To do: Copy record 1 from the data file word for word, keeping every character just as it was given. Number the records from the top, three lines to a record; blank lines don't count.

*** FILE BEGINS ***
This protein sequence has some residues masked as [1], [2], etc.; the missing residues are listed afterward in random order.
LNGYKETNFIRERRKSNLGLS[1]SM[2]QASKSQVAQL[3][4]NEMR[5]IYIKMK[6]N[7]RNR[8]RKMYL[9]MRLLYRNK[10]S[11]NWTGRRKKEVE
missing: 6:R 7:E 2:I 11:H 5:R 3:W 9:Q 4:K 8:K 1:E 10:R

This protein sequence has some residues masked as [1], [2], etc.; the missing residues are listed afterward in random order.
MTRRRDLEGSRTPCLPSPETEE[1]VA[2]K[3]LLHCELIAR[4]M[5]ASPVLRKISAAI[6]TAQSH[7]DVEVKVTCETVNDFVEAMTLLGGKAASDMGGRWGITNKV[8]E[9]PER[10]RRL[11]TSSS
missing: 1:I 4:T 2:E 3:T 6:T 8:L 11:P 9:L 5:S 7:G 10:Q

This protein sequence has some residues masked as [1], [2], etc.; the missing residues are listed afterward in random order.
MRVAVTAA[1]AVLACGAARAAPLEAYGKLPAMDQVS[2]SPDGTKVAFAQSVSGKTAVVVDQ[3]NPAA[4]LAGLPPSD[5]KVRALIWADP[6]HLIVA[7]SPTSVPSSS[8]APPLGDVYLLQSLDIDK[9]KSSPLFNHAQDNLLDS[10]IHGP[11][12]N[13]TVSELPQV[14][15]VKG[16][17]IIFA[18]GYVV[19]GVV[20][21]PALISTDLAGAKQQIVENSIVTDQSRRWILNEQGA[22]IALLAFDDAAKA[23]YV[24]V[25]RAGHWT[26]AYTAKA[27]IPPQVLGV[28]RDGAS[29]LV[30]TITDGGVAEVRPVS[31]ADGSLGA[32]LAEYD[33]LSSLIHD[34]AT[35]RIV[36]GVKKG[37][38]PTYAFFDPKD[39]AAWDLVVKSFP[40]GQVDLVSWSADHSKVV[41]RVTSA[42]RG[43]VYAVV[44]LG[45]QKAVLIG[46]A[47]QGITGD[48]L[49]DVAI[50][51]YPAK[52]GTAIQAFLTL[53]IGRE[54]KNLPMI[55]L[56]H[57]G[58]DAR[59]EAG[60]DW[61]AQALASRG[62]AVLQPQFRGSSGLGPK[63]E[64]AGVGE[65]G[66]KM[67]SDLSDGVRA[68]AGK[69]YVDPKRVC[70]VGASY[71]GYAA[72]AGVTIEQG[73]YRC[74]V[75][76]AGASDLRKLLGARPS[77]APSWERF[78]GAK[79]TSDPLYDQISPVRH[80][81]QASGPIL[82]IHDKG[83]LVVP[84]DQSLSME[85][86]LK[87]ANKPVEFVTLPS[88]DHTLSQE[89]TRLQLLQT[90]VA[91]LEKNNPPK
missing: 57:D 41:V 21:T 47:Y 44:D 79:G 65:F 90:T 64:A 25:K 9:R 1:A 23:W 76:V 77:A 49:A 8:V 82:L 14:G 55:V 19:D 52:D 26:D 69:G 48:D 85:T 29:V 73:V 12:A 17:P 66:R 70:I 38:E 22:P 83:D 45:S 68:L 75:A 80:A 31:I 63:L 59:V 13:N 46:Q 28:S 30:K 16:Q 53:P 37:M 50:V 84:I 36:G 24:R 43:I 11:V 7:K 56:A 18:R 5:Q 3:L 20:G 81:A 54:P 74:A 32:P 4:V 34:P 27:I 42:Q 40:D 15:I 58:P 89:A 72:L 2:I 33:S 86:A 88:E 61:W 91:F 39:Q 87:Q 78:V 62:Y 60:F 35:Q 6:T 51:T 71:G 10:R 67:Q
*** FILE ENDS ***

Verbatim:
This protein sequence has some residues masked as [1], [2], etc.; the missing residues are listed afterward in random order.
LNGYKETNFIRERRKSNLGLS[1]SM[2]QASKSQVAQL[3][4]NEMR[5]IYIKMK[6]N[7]RNR[8]RKMYL[9]MRLLYRNK[10]S[11]NWTGRRKKEVE
missing: 6:R 7:E 2:I 11:H 5:R 3:W 9:Q 4:K 8:K 1:E 10:R